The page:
Interactive whiteboards are rarely used for anything other than demonstrations, presentations or the displaying of lesson objectives.  Once delivered the whiteboard is then relatively redundant as the teacher works their way around the room, the screensaver activates and generally the “Windows XP” logo floats around.  The aim of my PowerPoint is to make use of the whiteboard whilst the teacher is not there.  The lesson is developed for OCR Nationals Level 2 ICT, Unit 21, AO3, and would aim to get all pupils to a Distinction grade.  The tutor would initially explain the objectives, demonstrate the task in approximately 10 minutes and then move onto the next slide.  This slide contains a pre-recorded demonstration accompanied by a written description of what to do.  This approach would help the pupils to develop their own sense of autonomy as the tutor can only be in one place at once.  To accompany the video a Word document containing step by step instructions to aid understanding.

 

ePortfolios

ePortfolios

The Sun (2008) in their article “ePortfolios in Education: The Time Is Now” claim that ePortfolios are here today and in great use yet, Tolley (2009) in his thesis, discusses the ongoing discourse regarding universal eportfolios, and states that “only 5% of the population uses an ePortfolio 5% of the time.”  However ePortfolios and emerging technologies are constantly being developed and tested yet as Rogers et al (2006) suggest “the implementation seems to be limited at this time.”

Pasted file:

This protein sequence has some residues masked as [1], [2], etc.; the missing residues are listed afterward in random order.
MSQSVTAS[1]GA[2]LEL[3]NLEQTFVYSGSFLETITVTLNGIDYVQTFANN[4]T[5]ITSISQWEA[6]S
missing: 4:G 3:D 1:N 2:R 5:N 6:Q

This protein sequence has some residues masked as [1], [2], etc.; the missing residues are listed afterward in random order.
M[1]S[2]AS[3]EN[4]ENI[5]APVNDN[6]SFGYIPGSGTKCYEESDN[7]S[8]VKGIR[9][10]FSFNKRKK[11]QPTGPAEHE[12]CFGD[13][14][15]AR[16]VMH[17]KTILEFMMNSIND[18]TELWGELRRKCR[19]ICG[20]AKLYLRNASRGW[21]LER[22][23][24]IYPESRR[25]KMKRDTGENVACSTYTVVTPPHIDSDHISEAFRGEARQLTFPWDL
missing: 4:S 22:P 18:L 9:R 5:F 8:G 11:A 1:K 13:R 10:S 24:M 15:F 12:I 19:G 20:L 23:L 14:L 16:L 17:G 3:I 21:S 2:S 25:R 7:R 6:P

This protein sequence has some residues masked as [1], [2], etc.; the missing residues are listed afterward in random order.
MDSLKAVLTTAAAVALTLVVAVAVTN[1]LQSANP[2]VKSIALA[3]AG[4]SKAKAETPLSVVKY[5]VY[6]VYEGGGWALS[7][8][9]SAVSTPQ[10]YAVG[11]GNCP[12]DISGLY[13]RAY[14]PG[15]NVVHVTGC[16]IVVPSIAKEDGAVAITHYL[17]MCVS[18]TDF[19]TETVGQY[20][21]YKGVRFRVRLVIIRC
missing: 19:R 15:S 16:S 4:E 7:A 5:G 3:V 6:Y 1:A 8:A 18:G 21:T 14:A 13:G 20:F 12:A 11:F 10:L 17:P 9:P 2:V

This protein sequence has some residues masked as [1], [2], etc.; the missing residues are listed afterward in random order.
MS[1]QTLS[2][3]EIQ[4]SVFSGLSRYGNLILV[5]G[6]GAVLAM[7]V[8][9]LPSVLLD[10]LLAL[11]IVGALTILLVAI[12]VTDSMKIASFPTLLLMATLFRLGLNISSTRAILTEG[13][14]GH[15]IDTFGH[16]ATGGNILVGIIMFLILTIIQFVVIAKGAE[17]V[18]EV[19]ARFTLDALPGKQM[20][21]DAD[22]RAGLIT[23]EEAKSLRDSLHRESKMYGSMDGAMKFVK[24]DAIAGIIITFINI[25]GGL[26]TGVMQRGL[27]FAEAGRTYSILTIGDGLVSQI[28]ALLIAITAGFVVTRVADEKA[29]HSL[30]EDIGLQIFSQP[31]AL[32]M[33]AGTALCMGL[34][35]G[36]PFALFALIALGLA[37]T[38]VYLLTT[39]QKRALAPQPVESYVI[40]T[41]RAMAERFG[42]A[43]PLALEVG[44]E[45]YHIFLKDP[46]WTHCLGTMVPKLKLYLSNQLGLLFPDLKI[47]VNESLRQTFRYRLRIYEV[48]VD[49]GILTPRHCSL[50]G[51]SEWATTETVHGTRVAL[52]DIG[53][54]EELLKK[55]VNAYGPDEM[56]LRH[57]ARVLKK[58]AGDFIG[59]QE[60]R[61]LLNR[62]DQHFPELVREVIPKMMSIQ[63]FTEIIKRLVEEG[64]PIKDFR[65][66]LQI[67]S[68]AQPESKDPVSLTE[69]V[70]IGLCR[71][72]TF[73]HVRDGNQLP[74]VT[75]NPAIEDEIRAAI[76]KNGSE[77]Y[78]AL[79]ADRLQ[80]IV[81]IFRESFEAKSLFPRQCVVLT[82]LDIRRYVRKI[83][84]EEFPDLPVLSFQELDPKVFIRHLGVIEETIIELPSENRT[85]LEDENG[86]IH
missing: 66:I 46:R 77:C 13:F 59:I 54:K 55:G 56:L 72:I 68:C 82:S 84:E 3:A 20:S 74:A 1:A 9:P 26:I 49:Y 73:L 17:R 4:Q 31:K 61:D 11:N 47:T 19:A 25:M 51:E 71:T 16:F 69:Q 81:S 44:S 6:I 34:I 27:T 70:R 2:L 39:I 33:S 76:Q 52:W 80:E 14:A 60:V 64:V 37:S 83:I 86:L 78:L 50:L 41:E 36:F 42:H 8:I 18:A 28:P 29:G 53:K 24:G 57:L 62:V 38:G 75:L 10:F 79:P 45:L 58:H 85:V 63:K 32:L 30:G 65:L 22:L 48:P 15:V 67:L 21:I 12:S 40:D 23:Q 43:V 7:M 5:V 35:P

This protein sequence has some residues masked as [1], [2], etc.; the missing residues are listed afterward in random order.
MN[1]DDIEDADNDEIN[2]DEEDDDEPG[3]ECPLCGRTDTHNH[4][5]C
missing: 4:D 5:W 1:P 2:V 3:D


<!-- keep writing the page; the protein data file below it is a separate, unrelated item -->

There will however be a significant emergence of ePortfolios over the next five years as it is expected that each child should possess an online portfolio as part of one of the government’s key objectives (Spider, 2008).  This development of key skills will prepare the child for further study or future employment, making a positive contribution to society.  Although here lays the debate, what is an ePortfolio comprised of?  Since the emergence of Web 2.0 technologies and the boom of social networking, digital artefacts are being constantly created, dotted around the web in the form of images, videos, blogs, wikis and tagging.  These artefacts combine to build a progressive picture of the online users “social” development that as Vuorikari (2005) suggests, “could be combined to create an ePortfolio utilising learning progresses through the ability to organise one’s own knowledge.”  This skill will enable pupils to make connections between their works and reflect on their progress, yet there are many issues regarding the implications of social networking within the school sector (which appear later in this paper), and the employment sector where it has been known that employers use social networking sites to keep tabs on their employees or decisions regarding employment (SmartPros, 2006).